Game Review: SHEPHERD’s CROSSING (PSP version)

A surpisingly highly addictive game for all. Kept me wide awake for days and nights!! A challenge for all gamers.

User Rating: 8.5 | Youkoso Hitsuji-Mura Portable PSP
Shepherd’s Crossing 2 is a highly addictive game that kept me sleepless for days. Up until now, I had the time to write this review while leaving my farm and actually simulating the day by day events. It is so very hard to put this game down once you’ve got into it and what is surprisingly interesting about it, is that there are no drawbacks in the game. So, its up to the player what he or she wants to do actually. A non-linear type of gameplay which will keep players yearning for more.

First Impressions:
It is an RPG in the line of Farming Simulation. I quickly remember the Sims game when I first played this. How you develop your game map and everybody and everything around you. Staff management and making things meet for unlocking certain things. I also remember Tetris, Lumines and Patapon for its addictive effects on me and the fact that is very playable while on the go.
It’s really annoying the first time I played this, coz’ there is no actual tutorial on the game controls. But mind you, you will understand that it really is up to you on how you deal with it and the rewards are great. Pure classic fun!

As a traveler, You have been to many places and then you reach Shepherd’s Crossing. A place beyond the mountains living via old ways. Farming, raising crops and livestock are the thing here. Claire meets you and offers you to rest a while stay at their village with Mayor Raymond’s permission. They then ask your help if you could assist them on their village by raising crops and livestock. As a Caretaker you shall be in charge of all goings-on in your area.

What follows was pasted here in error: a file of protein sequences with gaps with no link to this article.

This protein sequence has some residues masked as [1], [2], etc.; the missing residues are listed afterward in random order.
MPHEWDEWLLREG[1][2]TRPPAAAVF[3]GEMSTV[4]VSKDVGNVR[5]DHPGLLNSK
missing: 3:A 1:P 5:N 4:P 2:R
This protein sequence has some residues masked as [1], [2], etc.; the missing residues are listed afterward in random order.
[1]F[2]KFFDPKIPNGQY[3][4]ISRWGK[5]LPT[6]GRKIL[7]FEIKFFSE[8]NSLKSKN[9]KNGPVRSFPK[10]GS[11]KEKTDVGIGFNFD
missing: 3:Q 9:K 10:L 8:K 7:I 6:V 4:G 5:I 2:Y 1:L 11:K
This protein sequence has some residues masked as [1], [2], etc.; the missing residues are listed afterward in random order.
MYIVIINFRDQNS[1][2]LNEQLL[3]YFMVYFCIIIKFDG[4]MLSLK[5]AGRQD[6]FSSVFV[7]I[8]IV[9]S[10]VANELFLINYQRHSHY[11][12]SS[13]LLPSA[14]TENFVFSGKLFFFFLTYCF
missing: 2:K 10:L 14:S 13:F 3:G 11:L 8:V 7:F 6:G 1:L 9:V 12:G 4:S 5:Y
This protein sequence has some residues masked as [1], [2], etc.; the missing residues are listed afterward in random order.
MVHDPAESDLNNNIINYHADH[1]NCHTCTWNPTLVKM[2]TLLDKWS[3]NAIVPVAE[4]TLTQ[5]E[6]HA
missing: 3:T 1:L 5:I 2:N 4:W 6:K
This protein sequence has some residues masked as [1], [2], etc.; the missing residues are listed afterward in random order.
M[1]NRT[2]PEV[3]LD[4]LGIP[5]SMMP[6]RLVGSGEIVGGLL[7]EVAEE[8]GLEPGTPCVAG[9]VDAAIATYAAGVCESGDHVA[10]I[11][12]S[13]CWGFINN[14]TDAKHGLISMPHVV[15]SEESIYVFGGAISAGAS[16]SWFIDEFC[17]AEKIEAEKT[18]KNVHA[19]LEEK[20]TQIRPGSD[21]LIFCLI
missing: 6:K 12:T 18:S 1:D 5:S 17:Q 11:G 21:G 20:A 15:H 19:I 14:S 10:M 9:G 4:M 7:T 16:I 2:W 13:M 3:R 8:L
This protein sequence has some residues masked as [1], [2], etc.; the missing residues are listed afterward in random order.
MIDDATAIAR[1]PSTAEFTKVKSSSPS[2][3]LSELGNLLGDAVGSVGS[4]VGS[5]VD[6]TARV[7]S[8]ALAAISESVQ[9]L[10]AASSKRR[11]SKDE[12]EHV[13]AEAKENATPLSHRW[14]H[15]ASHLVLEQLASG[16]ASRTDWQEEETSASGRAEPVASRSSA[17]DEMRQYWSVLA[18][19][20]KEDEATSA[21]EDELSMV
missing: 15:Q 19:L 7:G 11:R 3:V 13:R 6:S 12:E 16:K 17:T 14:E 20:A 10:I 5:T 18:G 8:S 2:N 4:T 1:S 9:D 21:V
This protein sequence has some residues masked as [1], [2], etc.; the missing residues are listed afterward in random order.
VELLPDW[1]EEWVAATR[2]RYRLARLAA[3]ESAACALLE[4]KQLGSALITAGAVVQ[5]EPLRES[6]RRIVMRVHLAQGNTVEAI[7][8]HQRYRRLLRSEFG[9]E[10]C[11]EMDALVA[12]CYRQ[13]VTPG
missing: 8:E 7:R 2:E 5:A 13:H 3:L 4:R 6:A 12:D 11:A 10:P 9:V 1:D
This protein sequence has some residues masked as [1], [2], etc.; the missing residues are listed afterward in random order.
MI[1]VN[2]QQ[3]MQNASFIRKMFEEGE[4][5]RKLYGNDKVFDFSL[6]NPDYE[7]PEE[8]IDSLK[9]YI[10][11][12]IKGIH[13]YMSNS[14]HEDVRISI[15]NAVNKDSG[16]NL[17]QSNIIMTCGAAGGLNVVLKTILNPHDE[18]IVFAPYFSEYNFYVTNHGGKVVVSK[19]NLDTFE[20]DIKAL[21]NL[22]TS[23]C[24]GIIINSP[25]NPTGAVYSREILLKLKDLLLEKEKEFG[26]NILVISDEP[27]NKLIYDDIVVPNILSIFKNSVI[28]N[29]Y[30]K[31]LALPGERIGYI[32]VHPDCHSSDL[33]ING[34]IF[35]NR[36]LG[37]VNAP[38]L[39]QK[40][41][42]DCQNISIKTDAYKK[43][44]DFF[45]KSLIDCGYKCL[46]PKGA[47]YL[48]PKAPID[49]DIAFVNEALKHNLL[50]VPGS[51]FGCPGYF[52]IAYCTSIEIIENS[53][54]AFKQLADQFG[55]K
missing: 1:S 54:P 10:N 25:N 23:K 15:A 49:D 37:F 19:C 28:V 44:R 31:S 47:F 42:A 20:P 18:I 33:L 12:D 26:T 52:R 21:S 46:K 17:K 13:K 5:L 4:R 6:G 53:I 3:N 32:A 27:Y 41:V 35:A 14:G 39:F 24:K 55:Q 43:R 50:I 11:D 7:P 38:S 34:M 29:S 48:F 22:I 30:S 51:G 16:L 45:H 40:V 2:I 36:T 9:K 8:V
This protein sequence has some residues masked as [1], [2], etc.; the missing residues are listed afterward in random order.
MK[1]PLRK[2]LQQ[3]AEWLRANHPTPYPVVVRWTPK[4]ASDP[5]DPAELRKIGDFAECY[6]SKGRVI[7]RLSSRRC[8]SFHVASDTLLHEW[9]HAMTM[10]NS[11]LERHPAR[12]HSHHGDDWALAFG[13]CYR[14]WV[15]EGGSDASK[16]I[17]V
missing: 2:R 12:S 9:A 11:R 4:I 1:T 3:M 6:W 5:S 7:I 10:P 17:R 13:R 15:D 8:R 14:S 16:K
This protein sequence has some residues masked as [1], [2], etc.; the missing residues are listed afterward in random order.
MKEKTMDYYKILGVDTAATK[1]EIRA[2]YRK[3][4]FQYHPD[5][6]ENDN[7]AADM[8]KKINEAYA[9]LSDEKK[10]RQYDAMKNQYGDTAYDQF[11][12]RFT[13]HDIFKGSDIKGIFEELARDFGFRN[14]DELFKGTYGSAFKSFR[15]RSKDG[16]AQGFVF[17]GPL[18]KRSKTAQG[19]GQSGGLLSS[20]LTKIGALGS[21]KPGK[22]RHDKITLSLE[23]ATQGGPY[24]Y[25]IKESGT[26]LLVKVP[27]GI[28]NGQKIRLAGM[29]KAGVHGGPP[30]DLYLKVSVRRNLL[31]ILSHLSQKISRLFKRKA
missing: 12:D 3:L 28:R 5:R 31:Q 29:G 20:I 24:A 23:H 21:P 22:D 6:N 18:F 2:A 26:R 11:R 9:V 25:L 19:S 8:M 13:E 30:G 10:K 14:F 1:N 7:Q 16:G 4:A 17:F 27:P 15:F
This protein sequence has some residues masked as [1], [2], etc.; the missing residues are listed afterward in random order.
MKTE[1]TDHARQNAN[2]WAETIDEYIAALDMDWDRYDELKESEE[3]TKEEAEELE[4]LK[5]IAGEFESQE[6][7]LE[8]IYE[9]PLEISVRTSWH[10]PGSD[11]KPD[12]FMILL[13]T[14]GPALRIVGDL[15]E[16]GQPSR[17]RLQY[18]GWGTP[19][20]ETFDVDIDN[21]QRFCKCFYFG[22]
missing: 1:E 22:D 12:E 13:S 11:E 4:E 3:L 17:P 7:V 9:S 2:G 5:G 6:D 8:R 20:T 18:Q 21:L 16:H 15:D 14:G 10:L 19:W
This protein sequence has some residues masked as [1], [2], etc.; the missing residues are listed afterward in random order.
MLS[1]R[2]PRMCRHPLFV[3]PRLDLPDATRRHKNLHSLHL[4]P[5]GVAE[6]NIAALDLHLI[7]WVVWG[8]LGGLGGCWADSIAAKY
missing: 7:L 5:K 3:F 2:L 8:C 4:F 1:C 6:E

Brammy, The duck. A know-it-all guide have been introduced to you and becomes your ally throughout the game. He carries this bottle on his back for personal reasons, he say. Then your life now starts as a farmer on this village at Shepherd’s Crossing.

The game begins!

Various events come as you progress throughout the game. Many of the characters help you one way or another as you achieve your goal to develop a fully productive farm.

You are Bob Colin.(You can rename as you like) and you start with a very limited number of resources at first and small area of land and of course, the very hyper duck, Brammy.You’ll be introduced to certain types of tools, animals and plants and how you will get something out of it. Shops are available for you to trade animals, their produce, and plants. Almost every step of the way is explained by Brammy on how this chain of life goes on around you. You can also access this flow of life illustration by pressing the start button anytime. 

After some chapter progression, you will get to have markets, dog house, store house and your rest house. You move your character either by walking, dashing/speed run, or make a teleportation. You can search and scan you farm or take photos of it.